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New technologies are radically advancing our freedoms, but they are also enabling unparalleled invasions of privacy. National and international laws have yet to catch up with the evolving need for privacy that comes with new digital technologies. Respect for individuals' autonomy, anonymous speech, and the right to free association must be balanced against legitimate concerns like law enforcement. EFF fights in the courts and Congress to extend your privacy rights into the digital world, and works with partners around the globe to support the development of privacy-protecting technologies.

Your cell phone helps you keep in touch with friends and family, but it also makes it easier for security agencies to track your location.

Your Web searches about sensitive medical information might seem a secret between you and your search engine, but companies like Google are creating a treasure trove of personal information by logging your online activities, and making it potentially available to any party wielding enough cash or a subpoena.

And the next time you try to board a plane, watch out—you might be turned away after being mistakenly placed on a government watch list, or be forced to open your email in the security line.

Several governments have also chosen to use malware to engage in extra-legal spying or system sabotage for dissidents or non-citizens, all in the name of “national security.”

As privacy needs evolve, so too should our regulatory regimes. National governments must put legal checks in place to prevent abuse of state powers, and international bodies need to consider how a changing technological environment shapes security agencies’ best practices. Above all, we need to respect the rights of autonomy, anonymity, association, and expression that privacy makes possible, while also taking into account legitimate law enforcement concerns.

Read our work on privacy issues below, and join EFF to help support our efforts.

For information about the law and technology of government surveillance in the United States check out EFF's Surveillance Self-Defense project.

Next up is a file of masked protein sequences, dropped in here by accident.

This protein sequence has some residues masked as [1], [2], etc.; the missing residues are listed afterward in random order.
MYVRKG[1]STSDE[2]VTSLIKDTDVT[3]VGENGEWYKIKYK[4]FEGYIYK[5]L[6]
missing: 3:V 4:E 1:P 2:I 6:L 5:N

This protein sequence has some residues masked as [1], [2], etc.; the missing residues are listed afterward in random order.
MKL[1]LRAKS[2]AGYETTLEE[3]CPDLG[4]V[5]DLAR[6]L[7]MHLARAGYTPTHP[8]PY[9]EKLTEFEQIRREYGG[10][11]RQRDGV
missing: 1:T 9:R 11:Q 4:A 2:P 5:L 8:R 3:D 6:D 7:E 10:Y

Privacy Highlights

NSA Spying

The US government, with assistance from major telecommunications carriers including AT&T, has engaged in massive, illegal dragnet surveillance of the domestic communications and communications records of millions of ordinary Americans since at least 2001. Since this was first reported on by the press and discovered by the public in late...

Privacy Updates

Understanding Public, Closed, and Secret Facebook Groups

There are as many different uses for Facebook groups as there are Facebook users, from sports leagues to alumni groups to community movements. No matter how you use Facebook groups, you may be sharing locations, planning events, and exchanging contact information that you would rather not broadcast to the entire...

NSA Reneges on Promise to Tell Congress How Many Innocent Americans it Spies On

Lawmakers should know how the laws they pass impact their constituents. That’s especially true when the law would reauthorize a vast Internet and telephone spying program that collects information about millions of law-abiding Americans. But that’s exactly what the Intelligence Community wants Congress to do when it considers reauthorizing a...
EFF Press Release

EFF Sues DOJ For Records on Procedures for Ending NSL Gag Orders

San Francisco, California—The Electronic Frontier Foundation (EFF) sued the Justice Department today to obtain records that can shed light on whether the FBI is complying with a Congressional mandate that it periodically review and lift National Security Letter (NSL) gag orders that are no longer needed. The FBI...
Do Not Track flag mounted on laptop

With New Browser Tech, Apple Preserves Privacy and Google Preserves Trackers

Recently Google and Apple announced plans to respond to complaints about online advertising. Both companies will implement changes to their browsers to neutralize some of the most annoying ad formats, but only Apple has chosen to address concerns around user privacy. Starting sometime in 2018, Google's Chrome browser will begin...

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